The world’s most remote post office is in search of new staff to manage its gift shop, maintain historic artefacts and observe penguins.
British charity UK Antarctic Heritage Trust (UKAHT) has advertised for three positions at the Port Lockroy base on “tiny” Goudier Island, off the Antarctic Peninsula.
Applicants for the roles of base leader, shop manager and general assistant are expected to cope with the “physically and mentally challenging” environment from November to March, according to the trust’s job description.
Dream of waking up & seeing Antarctica in all its glory? Penguins plodding around, the sun peeping over snow topped… https://t.co/iDWq4Ca07r
— UK Antarctic Heritage Trust (@UK Antarctic Heritage Trust)
“Dream of waking up & seeing Antarctica in all its glory?” UKAHT tweeted.
“Penguins plodding around, the sun peeping over snow topped mountains… A job like no other.”
UKAHT wants candidates who are “inspirational” and “committed” to the maintenance of the flagship base, which attracts around 18,000 visitors each season and is one of the most visited sites in Antarctica.
Port Lockroy was initially established as a British research station in 1944 but was retired in 1962.
Port Lockroy on Goudier Island/ (Alamy/PA)
In 1996, it was restored as a “living museum” and has since operated as a visitor site for people travelling to the peninsula on expedition vessels and yachts.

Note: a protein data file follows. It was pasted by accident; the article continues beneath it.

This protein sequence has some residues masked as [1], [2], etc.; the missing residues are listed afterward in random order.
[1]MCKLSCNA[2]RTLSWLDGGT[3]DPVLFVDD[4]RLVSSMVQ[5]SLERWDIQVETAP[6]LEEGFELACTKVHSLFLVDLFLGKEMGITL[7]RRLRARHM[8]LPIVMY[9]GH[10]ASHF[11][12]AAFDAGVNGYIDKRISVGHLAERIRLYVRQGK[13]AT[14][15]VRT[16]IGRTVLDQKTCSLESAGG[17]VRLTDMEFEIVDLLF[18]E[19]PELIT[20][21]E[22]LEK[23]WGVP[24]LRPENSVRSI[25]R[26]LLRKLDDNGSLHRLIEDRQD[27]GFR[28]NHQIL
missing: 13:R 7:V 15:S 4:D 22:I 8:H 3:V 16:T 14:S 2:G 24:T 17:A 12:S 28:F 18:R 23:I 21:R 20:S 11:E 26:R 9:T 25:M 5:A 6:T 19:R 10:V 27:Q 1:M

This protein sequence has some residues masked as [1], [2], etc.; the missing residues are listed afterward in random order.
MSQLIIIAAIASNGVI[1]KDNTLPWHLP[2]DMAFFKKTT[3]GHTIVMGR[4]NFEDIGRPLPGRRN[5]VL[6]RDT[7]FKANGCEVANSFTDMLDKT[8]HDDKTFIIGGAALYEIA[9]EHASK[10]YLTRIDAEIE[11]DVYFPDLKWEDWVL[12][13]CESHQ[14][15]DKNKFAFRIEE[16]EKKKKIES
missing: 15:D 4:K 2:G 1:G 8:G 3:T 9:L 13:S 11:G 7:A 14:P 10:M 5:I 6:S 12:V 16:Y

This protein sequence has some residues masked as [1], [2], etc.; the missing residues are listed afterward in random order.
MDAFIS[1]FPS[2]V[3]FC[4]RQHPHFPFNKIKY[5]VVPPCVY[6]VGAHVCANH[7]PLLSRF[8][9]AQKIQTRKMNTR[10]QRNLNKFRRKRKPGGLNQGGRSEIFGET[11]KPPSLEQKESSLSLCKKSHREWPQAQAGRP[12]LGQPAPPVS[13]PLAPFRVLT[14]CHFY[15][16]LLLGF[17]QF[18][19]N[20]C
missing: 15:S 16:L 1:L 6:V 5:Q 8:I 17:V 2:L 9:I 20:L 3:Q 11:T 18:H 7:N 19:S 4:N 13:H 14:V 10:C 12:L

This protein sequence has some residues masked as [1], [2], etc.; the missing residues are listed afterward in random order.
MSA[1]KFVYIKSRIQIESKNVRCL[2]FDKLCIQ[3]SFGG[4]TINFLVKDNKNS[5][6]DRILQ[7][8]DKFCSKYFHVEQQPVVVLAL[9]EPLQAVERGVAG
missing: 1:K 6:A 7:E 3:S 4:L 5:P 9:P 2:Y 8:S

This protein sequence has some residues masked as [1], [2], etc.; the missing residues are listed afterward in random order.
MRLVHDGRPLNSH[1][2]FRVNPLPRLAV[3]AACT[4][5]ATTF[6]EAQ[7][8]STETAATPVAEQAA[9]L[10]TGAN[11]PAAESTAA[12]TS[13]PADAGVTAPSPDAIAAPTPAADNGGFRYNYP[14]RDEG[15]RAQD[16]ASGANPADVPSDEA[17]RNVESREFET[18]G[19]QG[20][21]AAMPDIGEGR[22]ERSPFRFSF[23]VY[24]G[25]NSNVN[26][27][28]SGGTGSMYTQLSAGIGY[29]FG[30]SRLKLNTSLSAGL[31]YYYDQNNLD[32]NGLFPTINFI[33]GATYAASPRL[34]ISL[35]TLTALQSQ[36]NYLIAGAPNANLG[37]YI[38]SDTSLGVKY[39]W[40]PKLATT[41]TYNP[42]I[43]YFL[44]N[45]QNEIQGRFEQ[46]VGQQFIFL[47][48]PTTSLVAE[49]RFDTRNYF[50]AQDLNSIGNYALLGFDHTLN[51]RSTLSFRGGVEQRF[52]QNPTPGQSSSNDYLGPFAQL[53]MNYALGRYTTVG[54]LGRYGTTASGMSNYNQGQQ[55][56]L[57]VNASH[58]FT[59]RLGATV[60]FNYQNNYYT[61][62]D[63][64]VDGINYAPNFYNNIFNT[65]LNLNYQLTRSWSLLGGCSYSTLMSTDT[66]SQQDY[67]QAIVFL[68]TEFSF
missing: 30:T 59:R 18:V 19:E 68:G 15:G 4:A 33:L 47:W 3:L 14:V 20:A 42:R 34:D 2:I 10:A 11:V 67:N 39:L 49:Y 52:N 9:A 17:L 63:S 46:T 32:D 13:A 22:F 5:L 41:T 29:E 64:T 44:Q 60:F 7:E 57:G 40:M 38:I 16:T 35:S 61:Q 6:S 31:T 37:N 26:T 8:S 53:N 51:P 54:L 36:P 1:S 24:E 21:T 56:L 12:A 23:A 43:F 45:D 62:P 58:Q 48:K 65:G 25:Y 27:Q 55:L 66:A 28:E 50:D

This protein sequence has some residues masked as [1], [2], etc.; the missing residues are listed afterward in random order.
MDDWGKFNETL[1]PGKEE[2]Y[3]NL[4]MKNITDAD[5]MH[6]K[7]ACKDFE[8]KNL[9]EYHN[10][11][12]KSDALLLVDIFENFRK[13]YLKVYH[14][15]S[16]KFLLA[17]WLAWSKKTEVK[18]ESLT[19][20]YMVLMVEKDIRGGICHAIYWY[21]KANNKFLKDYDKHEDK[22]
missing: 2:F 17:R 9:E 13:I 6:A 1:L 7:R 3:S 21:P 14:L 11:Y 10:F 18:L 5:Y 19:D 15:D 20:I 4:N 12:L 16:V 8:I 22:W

Port Lockroy has now been under the care of UKAHT since 2006, helping to “protect Antarctica’s heritage (and) conserve its precious environment”.
Accommodation for staff is described as “basic but comfortable” as they share one “hostel-style” bedroom.
Applicants are warned of limited power on the island as well as no running water – which means no flushing toilets or shower facilities.
The museum and shop at Port Lockroy (Alamy/PA)
“Visiting ships will offer showers every few days but when conditions are poor you might expect to go up to two weeks without visitors or a shower,” the application pack says.
Communication is primarily by satellite, and staff will have “very minimal communication with home” for the five months as there is no internet access or mobile phone reception at Port Lockroy.
Temperatures on the northern Antarctic Peninsula range between minus 5C and 10C but most days will be just a few degrees above zero, applicants are told.
Port Lockroy is described as a “remote and potentially dangerous place”, meaning activities such as climbing, watersports and glacier walking are not permitted – but spare time will be filled with “much gentler pursuits”.